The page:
“If you’ve got motivation and ambition, then you can truly change students’ lives with technology.”
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Aaron Doering stopped by the International Conference on Education and New Learning Technologies - Edulearn12 in Barcelona to share his passion for using technology in innovative ways, by focusing on experiences instead of products. His most recent project, Earthducation, takes this concept to creative extremes by bringing adventure learning to the classroom.
Aaron Doering’s experience as a K-12 Geography teacher convinced him of the need to link the real world to the classroom via technology in order to motivate students. Today he is associate professor in learning technologies at the University of Minnesota, co-director of the Learning Technologies Media Lab, and runs the adventure learning project Earthducation, which focuses on bringing global narratives on education and sustainability to students the world over.
Doering (www.chasingseals.com) recently stopped through Barcelona to deliver the keynote address at the International Conference on Education and New Learning Technologies - Edulearn12, and to share his recipe for combining adventure and teaching in order to create change.
How is adventure learning possible…virtually?
What we do is write this specific curriculum, tie it to our experiences, and then bring in all the experts. So if we’re talking about whaling in the Arctic communities, we talk to a scientist, but we also bring in the students and the elders from that community, which people don’t normally do.
It’s applicable to every area, not rocket science at all, and the idea is that the ‘explorer’ is the expert in the field. It does take a different way of designing the learning environment, but you could have an electrical engineer providing real-time updates in coordination with the curriculum, for example.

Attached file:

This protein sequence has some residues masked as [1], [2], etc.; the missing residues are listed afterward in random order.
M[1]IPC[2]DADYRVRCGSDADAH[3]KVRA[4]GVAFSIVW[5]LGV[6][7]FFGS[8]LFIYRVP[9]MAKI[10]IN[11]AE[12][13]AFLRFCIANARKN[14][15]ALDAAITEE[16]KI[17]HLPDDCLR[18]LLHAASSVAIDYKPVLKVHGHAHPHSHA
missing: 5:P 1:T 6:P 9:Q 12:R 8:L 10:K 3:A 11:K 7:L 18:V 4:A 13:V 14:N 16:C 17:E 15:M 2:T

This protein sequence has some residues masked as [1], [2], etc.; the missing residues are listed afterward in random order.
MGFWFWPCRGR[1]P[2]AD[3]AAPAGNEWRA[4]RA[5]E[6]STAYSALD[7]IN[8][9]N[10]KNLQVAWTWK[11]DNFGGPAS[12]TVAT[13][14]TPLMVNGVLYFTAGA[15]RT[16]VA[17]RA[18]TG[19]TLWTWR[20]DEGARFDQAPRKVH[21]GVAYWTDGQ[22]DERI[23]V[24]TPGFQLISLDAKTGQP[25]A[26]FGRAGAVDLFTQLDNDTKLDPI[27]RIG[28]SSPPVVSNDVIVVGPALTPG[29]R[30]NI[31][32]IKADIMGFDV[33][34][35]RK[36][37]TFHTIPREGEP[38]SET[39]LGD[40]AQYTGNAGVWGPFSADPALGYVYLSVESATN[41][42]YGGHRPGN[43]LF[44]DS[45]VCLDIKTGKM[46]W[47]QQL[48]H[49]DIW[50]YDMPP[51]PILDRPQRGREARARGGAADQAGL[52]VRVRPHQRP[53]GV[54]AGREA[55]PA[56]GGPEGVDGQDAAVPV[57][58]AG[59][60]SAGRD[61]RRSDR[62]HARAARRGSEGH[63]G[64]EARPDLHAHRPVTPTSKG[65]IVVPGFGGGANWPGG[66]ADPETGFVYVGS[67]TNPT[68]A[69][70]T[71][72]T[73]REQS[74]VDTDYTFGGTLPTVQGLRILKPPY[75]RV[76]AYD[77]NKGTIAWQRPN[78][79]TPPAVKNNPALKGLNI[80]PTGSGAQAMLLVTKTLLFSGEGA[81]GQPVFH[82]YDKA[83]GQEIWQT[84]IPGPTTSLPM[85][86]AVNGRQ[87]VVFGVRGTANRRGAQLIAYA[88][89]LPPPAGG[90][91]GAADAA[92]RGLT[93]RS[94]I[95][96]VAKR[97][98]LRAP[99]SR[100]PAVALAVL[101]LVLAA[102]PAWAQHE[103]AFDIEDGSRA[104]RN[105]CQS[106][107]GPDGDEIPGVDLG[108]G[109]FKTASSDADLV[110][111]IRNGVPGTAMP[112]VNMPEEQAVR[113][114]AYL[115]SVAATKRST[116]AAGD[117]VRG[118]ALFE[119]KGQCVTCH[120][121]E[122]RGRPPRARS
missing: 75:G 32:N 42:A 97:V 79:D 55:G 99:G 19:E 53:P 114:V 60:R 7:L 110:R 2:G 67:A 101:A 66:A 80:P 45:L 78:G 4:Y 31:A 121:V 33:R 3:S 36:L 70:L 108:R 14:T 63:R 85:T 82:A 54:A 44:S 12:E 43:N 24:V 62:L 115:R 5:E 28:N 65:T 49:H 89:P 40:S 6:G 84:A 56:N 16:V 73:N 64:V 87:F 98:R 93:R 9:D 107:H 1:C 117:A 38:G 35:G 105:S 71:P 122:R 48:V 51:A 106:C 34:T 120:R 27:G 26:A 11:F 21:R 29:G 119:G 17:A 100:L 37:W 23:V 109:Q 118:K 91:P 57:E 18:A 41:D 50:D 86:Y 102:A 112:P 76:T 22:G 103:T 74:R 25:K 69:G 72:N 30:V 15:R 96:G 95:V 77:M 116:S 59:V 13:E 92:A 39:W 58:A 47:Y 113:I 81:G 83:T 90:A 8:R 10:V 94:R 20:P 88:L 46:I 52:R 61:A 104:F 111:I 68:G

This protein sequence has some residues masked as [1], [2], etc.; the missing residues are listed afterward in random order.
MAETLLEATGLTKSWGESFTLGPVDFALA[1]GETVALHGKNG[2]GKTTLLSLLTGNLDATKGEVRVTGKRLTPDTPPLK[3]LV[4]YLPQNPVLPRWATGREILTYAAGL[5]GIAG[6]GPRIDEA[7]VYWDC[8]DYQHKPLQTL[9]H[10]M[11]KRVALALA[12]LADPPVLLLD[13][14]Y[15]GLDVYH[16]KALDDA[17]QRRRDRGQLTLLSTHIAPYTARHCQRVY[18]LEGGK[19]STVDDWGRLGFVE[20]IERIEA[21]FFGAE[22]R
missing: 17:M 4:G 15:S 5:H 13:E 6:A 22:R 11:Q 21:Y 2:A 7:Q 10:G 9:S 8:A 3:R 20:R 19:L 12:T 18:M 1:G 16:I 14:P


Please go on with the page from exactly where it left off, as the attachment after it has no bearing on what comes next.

Earthducation has you dog-sledding across the Arctic and cross-country driving in Australia, does the e-learning part of your project have as many miles under its belt?
It all depends on the year and how much exposure the project gets…But we’ve had over 3 million students a year who use our projects. That’s at least 2,000 classrooms on six continents.
Some of the climate hotspots you travel to are pretty remote, is e-learning a real option for isolated rural communities today?
It’s actually funny to talk about Internet access around the world, because it’s not what you might expect. In the Arctic, for example, maybe there were areas that weren’t connected 10 years ago, but now most are. The school is the hub of their village, and so they’ll have Internet access there, interactive whiteboards…it’s pretty amazing.
I’ve also spent a lot of time with the Sami, and they’re talking about how they can sustain their culture and their language, through online learning. They run videoconferences so as to teach in regions that otherwise wouldn’t have classrooms or teachers.
If that’s the case, what kinds of roadblocks does online education still face?
Well, take Africa, for example. You find they’re using little chalkboards because they don’t have textbooks, and they don’t have pens, but what they do have is mobile technologies. So it’s crazy, everyone’s texting when they don’t even have access to water.
So if we have mobile technologies in these communities…I mean, we’re dealing with other problems like how to charge the battery, or access to solar power…but the future might just look like this, like the mobile.
How does Europe compare to the U.S. with regards to online learning?
I think our goals for online learning and education are pretty similar. But we really need to rethink how we’re delivering online learning. It can’t just be discussion boards, or throwing up a power point and asking students to learn from that. It’s about creating an experience for each learner individually, by having them generate projects related to who they are, even as they’re working on the content we’re teaching.
What’s your advice for teachers who aren’t well versed in technology?
The first thing is that they just can’t allow themselves to be afraid of it. And we have to remember that this process takes time. Technology not only has the power to motivate your students, but also to reenergize you as an educator. It’s not going to happen overnight, though, and you have to move forward without fear. If you’ve got motivation and ambition, then you can truly change students’ lives with technology.